Azure MFA Server Components

There are three web components that make up Azure MFA Server:

  • Web Service SDK – Enables communication with the other components and is installed on the Azure MFA application server
  • User Portal – An IIS web site that allows users to enroll in Azure Multi-Factor Authentication (MFA) and maintain their accounts.
  • Mobile App Web Service – Enables using a mobile app like the Microsoft Authenticator app for two-step verification.

All three components can be installed on the same server if the server is internet-facing. If breaking up the components, the Web Service SDK is installed on the Azure MFA application server and the User Portal and Mobile App Web Service are installed on an internet-facing server.

Azure Multi-Factor Authentication Server firewall requirements

Each MFA server must be able to communicate on port 443 outbound to the following addresses:

If outbound firewalls are restricted on port 443, open the following IP address ranges:

IP Subnet


IP Range – – –

If you aren’t using the Event Confirmation feature, and your users aren’t using mobile apps to verify from devices on the corporate network, you only need the following ranges:

IP Subnet


IP Range – – –

Install and configure the MFA Server

Download the MFA Server

Follow these steps to download the Azure Multi-Factor Authentication Server from the Azure portal:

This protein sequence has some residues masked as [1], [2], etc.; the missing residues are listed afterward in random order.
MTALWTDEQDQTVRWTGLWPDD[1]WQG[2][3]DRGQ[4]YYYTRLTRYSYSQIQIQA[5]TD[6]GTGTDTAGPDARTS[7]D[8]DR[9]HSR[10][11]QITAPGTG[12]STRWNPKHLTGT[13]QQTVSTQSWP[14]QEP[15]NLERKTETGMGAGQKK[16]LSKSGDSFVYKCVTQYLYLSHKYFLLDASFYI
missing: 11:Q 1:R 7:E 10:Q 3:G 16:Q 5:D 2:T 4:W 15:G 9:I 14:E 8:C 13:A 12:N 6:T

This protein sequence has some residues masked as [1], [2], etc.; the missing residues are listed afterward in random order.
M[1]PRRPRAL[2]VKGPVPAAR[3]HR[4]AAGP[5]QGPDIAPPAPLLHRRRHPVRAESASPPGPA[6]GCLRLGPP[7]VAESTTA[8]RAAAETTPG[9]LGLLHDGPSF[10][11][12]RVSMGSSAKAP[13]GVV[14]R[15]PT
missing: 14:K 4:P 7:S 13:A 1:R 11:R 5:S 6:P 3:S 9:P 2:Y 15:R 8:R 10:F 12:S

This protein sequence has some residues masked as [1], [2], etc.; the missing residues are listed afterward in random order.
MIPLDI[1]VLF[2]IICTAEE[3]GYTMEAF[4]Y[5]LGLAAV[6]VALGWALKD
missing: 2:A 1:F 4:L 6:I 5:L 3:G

Sign in to the Azure portal as an administrator.

Select Azure Active Directory > Manage MFA Server, Select Server settings.

Select Download and follow the instructions on the download page to save the installer.

Now that you have downloaded the server you can install and configure it.

Double-click the executable.

On the Select Installation Folder screen, make sure that the folder is correct and click Next.

Once the installation is complete, click Finish. The configuration wizard launches.

Back on the page that you downloaded the server from, click the Generate Activation Credentials button.

Copy this information into the Azure MFA Server in the boxes provided.

Enter your activation credentials and click Activate.

Click Activate. If these do not work generate new credentials as they appear to only be valid for a short period of time.  

Enter your MFA Group Name, Click Ok

Click Yes to enable and configure replication

Click Next to enable replication between servers

Click Next

Click Next

Click Finish to Reboot

 Adding additional server to the MFA replication group

Additional MFA servers provided redundancy of the MFA configuration. The MFA server models uses one primary MFA server with multiple secondary servers. Servers within the same group establish communication with the primary server for that group. The primary server replicates to each of the secondary servers. You can use groups to partition the data stored on different servers, for example you can create a group for each domain, forest, or organizational unit.
Follow the same procedures for installing the primary MFA server software for each additional server.

Remember that each server must be activated.

Select Existing MFA Group “GITS-MFA-Group” than click Ok

Now you can see our two MFA Servers.

3 thoughts on “Implementing Azure Multi-Factor Authentication (MFA) Server On-premises with High Availability (HA)

  1. Hi, In configured MFA server on prem on a windows server 2019 and all tests work 100%, but when I RDP to the server that has MFA server installed, I do not get a phone call or SMS/OTP, did I miss something?